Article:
Jason’s weapon of choice is a 2008 BMW F800GS. As there’s no such thing as the perfect bike for overland travel, he opted for this bike because it’s the bike of his heart. The first thing to say about this bike is reaping a weight benefit. It’s a fair bit lighter than the BMW R1200GSA, particularly noticeable in the bends with a lively engine and a top speed on par with the R1200GSA, is loads of fun.
The two complaints he has with the bike are the iron hard seat and the beyond useless screen. The bike already had a custom belly pan, a set of heavy duty engine bars when he bought it, so saved a few quid there, but needed to do something about the screen and the seat.
Jase settled for an Airhawk, which is essentially an inflated air cushion that sits atop of the seat, tantamount to twice the distance before his backside goes to sleep. The problem with the screen was solved with a Touratech fairing–not cheap but does a great job of protecting him from most of the wind. He also thinks it looks the business. The bike was formerly fitted with a set of Metalmule panniers, made from 2mm thick aluminum, which we since replaced for the lighter Adventure Spec Magadan MK2 soft saddle bags, and recently again, supplanted with Giant Loop luggage.
Hello moto – Mr. Jangles (Oct 2016 to date):
Meet Mr Jangles, my 2001 Suzuki DR650. Much taller than I’m used to, but what a joy this motorcycle is to take on the dirt. Entering my life during my 36th birthday celebration, our meeting kick-started well: bonding well with him (some big shoes to fill there), around Canmore, Alberta. “Well suck my pants and call me Noreen!” nailed Stephen Fry–he glides effortlessly over gravel, weight shifts like a break dancer and has transformed my off road riding. Behaving like a pup chomping at the bit in the dirt, I couldn’t be happier whizzing my maracas off astride this dandy little DR.Where has this bike been my whole life?
DR650s are mayhaps one of the best kept secrets among long distance moto-travellers. It’s almost child’s play, requiring less input from me, freeing me up to feel free as a bird. And I admit, at around 100 pounds lighter, Mr Jangles is infinitely easier to ride off road than my hefty old Pearl (530 pounds laden with luggage). Jason’s right: I better keep my luggage to an absolute minimum to keep reaping the benefit…cue the Giant Loop rackless luggage system.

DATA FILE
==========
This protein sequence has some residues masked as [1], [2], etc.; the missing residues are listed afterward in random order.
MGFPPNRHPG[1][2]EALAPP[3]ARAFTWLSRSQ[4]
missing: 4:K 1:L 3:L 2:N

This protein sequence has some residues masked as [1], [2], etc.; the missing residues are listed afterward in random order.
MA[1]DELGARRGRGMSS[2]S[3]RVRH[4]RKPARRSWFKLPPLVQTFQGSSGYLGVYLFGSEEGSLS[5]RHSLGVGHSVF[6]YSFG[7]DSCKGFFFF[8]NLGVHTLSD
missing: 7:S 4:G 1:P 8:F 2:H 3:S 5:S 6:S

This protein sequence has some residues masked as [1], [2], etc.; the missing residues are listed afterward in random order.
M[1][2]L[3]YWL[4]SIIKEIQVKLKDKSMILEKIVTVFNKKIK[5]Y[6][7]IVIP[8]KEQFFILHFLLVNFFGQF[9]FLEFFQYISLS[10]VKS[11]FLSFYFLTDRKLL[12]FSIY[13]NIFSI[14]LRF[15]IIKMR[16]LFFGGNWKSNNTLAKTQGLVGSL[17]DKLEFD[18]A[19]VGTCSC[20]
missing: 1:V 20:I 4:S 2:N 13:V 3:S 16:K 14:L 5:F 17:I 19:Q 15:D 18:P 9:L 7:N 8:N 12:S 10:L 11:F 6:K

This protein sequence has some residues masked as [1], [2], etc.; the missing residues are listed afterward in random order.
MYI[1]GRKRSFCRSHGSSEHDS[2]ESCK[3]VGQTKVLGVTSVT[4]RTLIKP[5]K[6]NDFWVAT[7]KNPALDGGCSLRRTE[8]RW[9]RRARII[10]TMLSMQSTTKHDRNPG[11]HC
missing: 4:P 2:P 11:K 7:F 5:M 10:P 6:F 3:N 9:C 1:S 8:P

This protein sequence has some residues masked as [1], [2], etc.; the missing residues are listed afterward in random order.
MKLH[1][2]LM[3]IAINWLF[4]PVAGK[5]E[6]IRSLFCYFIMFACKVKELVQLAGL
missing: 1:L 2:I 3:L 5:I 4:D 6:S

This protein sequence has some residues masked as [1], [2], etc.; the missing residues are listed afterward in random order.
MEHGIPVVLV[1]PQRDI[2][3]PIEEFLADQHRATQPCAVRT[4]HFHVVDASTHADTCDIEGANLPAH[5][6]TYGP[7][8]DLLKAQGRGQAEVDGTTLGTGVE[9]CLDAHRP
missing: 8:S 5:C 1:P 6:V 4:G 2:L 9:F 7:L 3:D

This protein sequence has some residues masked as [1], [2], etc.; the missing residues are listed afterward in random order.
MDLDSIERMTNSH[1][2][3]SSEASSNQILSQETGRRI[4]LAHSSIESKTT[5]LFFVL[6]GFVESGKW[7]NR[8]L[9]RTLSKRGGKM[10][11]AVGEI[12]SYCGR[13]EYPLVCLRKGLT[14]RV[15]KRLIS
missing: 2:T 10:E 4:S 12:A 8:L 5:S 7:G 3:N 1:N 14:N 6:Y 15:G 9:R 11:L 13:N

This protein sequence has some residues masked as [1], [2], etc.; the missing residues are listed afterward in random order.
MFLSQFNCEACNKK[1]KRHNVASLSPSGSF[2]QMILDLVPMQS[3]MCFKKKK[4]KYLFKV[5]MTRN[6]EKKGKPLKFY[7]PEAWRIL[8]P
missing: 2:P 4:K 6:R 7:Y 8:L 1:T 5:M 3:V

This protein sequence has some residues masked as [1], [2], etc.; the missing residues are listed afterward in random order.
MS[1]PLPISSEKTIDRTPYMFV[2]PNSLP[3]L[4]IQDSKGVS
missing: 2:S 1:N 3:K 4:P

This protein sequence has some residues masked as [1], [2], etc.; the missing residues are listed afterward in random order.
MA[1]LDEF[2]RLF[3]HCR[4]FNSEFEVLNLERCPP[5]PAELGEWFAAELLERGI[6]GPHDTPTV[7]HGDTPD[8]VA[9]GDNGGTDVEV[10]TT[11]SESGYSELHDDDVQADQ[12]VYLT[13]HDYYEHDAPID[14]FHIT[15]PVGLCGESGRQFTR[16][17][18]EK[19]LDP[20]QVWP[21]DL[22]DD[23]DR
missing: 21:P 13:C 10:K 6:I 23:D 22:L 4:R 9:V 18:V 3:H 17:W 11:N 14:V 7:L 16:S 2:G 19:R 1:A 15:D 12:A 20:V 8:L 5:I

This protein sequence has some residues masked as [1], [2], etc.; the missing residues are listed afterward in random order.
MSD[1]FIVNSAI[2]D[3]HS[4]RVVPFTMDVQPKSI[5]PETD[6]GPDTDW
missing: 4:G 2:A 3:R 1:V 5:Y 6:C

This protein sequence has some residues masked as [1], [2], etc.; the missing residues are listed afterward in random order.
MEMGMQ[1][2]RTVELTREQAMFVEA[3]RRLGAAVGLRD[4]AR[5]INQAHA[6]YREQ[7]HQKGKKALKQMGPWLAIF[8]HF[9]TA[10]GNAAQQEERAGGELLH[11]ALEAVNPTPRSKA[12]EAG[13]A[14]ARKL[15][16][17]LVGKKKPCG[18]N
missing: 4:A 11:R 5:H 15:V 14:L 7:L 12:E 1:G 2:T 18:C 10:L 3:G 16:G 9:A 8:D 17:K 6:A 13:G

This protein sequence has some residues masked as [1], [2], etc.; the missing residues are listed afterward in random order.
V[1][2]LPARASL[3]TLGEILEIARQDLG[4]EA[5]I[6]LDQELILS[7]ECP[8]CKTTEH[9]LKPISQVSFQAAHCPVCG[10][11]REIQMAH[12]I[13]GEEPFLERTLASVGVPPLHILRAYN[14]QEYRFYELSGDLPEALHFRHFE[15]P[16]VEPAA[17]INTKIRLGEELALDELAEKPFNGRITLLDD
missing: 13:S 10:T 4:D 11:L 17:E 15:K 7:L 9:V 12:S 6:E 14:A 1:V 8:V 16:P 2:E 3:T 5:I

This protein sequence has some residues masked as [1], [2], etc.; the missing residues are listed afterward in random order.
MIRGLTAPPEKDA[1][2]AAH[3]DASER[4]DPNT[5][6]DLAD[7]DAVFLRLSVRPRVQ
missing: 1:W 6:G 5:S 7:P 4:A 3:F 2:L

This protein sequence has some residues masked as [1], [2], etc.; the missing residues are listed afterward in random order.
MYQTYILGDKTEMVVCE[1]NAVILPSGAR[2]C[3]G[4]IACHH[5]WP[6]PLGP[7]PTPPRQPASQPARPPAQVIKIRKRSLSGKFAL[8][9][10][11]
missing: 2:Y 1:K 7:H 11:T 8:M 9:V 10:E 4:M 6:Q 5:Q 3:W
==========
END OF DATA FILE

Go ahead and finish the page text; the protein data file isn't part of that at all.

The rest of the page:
Jason has worked a fair bit on Mr Jangles: upgrading the suspension, adding a bigger Acerbis tank, installing new plastics, rejetting the carburetor, opening up the air box, fitting a lighter exhaust, as well as a Vapour Tech digital display. More to come: a decent windscreen, cruiser pegs (oh yeah!), bigger hand guard shields, pannier racks for my saddlebags, and a lowered custom seat. We invested in the links to lower the bike and what’s more, it hasn’t significantly affected the ground clearance, which I’ve never enjoyed before, won’t that be novel? Believe it or not, despite lowering the DR650, we measured and I still have more clearance than Jason’s F800GS does!
My former wheels – Pearl (Feb 2014 to Oct 2016):
Oh Pearl, my beloved Pearl (a 2001 BMW F650GS). She executed the ride from the bottom of the planet to the top, beautifully: from Ushuaia, the southernmost tip of Argentina to Prudhoe Bay, Alaska, having run out of road going north. All 50,000 miles of it through 21 countries over the last 2.5 years. At 15 years of age, she rarely missed a beat, remained happy to be nurse maided on occasion and threw her all into getting me to let go.
In fact, I knew more by feel and sixth sense than by appearance, Pearl imparted to the dirt road itself a sense of sureness and a generosity of spirit. She exuded poise as much as purpose that took me in, urging to keep her steady on the trails. And often times, would save me from myself!
That said–knowing Pearl has dug deep into my heart–there comes a time when you take stock, size things up and arrive at an unequivocal decision. Journey past the tipping point. Upon reaching a natural pause in the trip, our increasingly growing desire to undertake more technical terrain, dictated the necessity to embrace “less is more”. And “size does matter”. On the dirt, at least. Going forward, my bad habits must be broken. Namely, stockpiling on: clothing, surplus belongings, excessive numbers of bars of soap (don’t ask), and the luxury items that simply aren’t essential, the cowgirl boots.
Having been christened by two previous owners with 27,000 miles on the clock, I spotted this factory-lowered bike on eBay at the right price so took a chance. To be honest it looked better in the pictures than in the flesh, but with a few cans of spray paint and three days of hard graft, Jason transformed her from an ugly duckling into a swan. Oodles of fun to ride although Jason personally finds it a little under powered for his riding style and taste. Fitted out with Oxford heated grips because the originals had expired, plus a Touratech radiator guard. As well as an additional sump guard over the original belly pan and a set of hard Metal Mule 31 litre panniers, which we swopped for Adventure Spec Magadan MK2 soft saddle bags.
Absolutely, Pearl’s an extremely forgiving motorcycle, a great beginner’s and dual sports bike and I adored her as much as anything else. Fusing like some Greek mythical creature: half woman, half motorcycle…or something like that!